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The English and Spanish punctuation. Similarities and differences

This post is also available in: Español (Spanish)

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The use of punctuation marks has to some extent rules that are the product of the editorial traditions of each language and culture, although there is always the possibility of introducing the editor’s preferences. Punctuation structures the text makes it easier to understand, dispel doubts, and also marks pauses for oral reading.

From the perspective of translation, writing the target text also requires knowing how to rate it according to the rules of the target language. Therefore, we suggest you review these conventions in English and Spanish , to check how they are similar and how they differ.

To begin with, the protagonists

Full stop . Punto
Period . Punto (American English)
Ellipses Puntos suspensivos
Colon : Dos puntos
Semicolon ; Punto y coma
Comma , Coma
Question mark ? Signo de interrogación
Exclamation mark ! Signo de exclamación
Dash Guión largo
Underscore _ Guión bajo
Quotation marks « » Comillas
Parenthesis ( ) Paréntesis
Brackets [ ] Corchetes
Braces / curly brackets { } Corchetes
Asterisk * Asterisco

Obviously, if we want to study their similarities and also their differences in a detailed way we have to take the English punctuation as a reference.

Full stop

In the same way as in Spanish, final sentence mark: I went to Paris last week. (Fui a París la semana pasada) and it is not placed at the end of an exclamatory or interrogative sentence . It is also used after an abbreviated word (Jackson and Co.) but not if the last letter of the abbreviation is the same as in the full version: Ltd = limited (SA); Mr = mister (Mr.).

However, in charts (especially in British English), it is very common for the point to be completely omitted (USA). And it is never used in abbreviations that are pronounced as words: NATO (NATO).

Ellipses

The three dots go to the end of a word and mean that what you want to say continues on the next line or it is not finished, it is suspended. Exactly the same as in Spanish.

Colon

The main use of a colon is in listing a list. For example: We saw all of Paris’s attractions: the Eiffel tower, the Champs Elysés, the Louvre. They are also used before an explanation : We can’t stay here any longer: the money has run out. And finally, they introduce a quote , something someone has said: In the words of Marco Polo: ‘The man who travels alone travels furthest.’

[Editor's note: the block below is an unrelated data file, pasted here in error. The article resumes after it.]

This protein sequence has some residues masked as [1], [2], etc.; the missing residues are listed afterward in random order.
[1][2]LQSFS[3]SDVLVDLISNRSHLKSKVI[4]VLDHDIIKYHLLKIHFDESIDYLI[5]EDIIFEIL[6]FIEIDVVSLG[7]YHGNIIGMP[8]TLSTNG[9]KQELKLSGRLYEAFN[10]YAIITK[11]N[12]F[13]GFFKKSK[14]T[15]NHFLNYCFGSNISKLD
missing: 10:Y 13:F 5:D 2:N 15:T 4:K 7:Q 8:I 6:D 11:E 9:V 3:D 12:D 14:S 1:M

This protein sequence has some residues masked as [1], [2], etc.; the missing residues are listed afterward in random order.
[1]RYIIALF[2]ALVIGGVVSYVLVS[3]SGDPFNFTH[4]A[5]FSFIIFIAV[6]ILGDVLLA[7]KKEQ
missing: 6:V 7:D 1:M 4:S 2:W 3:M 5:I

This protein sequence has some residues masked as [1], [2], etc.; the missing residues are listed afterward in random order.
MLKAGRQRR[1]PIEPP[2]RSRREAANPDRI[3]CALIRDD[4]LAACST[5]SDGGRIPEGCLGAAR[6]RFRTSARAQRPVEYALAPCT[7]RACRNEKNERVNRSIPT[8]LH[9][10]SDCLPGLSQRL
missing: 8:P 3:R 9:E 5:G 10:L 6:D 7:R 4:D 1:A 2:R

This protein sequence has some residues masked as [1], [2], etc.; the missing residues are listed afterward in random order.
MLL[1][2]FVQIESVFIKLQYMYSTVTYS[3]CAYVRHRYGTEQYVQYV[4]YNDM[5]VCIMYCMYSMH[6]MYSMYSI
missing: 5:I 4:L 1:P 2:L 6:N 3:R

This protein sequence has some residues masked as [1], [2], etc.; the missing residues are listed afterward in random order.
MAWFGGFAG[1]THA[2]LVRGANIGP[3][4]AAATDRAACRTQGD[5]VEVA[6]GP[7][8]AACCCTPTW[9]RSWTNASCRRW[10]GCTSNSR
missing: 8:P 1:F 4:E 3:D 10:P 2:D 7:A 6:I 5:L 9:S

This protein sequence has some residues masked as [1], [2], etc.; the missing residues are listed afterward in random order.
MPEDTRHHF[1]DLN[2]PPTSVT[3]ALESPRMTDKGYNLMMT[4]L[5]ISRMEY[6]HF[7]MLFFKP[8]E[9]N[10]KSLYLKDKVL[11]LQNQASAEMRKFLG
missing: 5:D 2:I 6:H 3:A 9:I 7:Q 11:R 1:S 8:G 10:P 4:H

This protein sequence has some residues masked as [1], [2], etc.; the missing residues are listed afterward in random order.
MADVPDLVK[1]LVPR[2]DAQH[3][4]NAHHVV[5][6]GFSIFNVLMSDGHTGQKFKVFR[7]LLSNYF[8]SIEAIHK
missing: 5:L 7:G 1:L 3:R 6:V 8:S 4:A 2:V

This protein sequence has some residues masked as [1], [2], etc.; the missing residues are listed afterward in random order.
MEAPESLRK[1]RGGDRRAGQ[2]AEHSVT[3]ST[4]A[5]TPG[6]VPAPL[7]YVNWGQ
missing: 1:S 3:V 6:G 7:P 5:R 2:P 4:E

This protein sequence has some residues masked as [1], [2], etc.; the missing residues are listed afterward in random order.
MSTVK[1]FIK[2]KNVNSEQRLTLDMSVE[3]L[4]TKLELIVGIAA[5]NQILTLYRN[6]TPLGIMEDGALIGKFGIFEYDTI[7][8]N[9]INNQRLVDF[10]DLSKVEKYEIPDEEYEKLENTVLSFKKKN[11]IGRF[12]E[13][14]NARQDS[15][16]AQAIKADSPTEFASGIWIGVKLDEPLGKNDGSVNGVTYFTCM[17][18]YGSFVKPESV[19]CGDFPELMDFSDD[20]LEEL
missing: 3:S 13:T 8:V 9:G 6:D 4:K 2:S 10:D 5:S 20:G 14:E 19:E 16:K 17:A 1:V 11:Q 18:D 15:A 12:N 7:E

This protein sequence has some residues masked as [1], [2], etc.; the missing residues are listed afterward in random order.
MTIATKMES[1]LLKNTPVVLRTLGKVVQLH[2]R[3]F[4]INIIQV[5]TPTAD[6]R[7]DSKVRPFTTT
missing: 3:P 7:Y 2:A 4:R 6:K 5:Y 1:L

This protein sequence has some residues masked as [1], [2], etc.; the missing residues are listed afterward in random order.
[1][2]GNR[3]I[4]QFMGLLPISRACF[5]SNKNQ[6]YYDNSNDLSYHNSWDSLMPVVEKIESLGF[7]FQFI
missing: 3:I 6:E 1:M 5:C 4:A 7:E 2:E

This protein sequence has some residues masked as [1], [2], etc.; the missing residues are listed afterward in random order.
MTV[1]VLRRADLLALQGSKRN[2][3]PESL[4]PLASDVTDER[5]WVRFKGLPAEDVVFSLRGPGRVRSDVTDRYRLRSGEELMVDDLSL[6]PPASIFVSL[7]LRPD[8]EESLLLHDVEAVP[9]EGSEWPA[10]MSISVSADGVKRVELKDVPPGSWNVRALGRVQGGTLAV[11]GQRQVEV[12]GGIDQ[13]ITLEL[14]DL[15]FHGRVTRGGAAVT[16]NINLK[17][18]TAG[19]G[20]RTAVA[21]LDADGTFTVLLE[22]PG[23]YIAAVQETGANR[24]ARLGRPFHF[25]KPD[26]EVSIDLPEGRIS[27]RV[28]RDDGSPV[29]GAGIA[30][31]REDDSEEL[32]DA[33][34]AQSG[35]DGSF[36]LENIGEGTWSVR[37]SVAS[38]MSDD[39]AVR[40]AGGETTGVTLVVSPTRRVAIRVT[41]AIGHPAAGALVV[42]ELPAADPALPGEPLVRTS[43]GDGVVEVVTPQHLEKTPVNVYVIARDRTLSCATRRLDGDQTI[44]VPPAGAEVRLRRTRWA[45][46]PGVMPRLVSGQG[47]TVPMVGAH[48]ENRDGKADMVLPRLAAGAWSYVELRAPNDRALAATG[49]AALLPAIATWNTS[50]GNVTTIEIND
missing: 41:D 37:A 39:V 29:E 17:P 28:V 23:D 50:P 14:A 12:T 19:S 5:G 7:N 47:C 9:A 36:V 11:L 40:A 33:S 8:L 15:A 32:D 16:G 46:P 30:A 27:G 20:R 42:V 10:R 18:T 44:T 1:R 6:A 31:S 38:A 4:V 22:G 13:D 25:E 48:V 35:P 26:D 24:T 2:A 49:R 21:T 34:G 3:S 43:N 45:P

Be careful though , don’t use the colon in an English letter after the heading as in a Spanish letter. In English the comma is put, which is something that is beginning to be used in our language as well.

Semicolon

The semicolon is used to separate two clauses , two ideas, as if they were two different sentences; however, the second idea refers to, or qualifies, the previous idea: Some people work best at night; others prefer working in the morning. / It’s a good plan; let’s hope it works out. (Some people work better at night; others prefer to work in the morning. / It’s a good plan; let’s hope it works.)

Additionally, the semicolon is also used to separate items in a list within a sentence ; but these elements are usually small phrases and not single words: We’ve got a lot to do today: take the car to the garage; clean the house; take the dog for a walk and loads of other things. (Tenemos mucho que hacer hoy: llevar el coche al garaje; limpiar la casa; llevar al perro a pasear y muchas otras cosas).

Comma

It always appears after words like ‘however’ (sin embargo) and ‘so’ (así que), especially when they are placed at the beginning of the sentence, although they can also appear at the end and in the middle of a sentence: We ran back to the road; the car had gone, however. We didn’t, therefore, have any other option. (Corrimos de regreso a la carretera; sin embargo, el coche se había ido. Por lo tanto, no teníamos otra opción).

Commas are also used within a sentence to avoid the need to write many small sentences; and they turn a long sentence into something more understandable and stylistically more attractive. In this sense it coincides with Spanish.

Instead of repeating “and” between a series of elements in a sentence, we use commas with the exception of the last two elements that are divided by “and” : In the park there were trees, bushes, flowers and a lovely statue. However, in American English they also separate the penultimate element of the conjunction that precedes the last with a comma: We bought apples, pears, bananas, and oranges. But this in Spanish would be a mistake.

In any case, in English “and” is used if there are two elements that belong to the same group of qualities; ex. colors: Blue and white flowers. (flores azules y blancas); but: A dirty, old man. (Un hombre sucio y viejo.)

Finally, the comma is essential to avoid an ambiguous meaning . Let’s take this phrase as an example: Charles, Prince of England, took a plane to New York. (Carlos, Príncipe de Inglaterra, cogió el avión para Nueva York.) It is understood here that we are talking about Prince Charles. But here: Charles Prince of England took a plane to New York. (Carlos Príncipe de Inglaterra cogió un avión para Nueva York); we may be talking about a certain Prince Charles.

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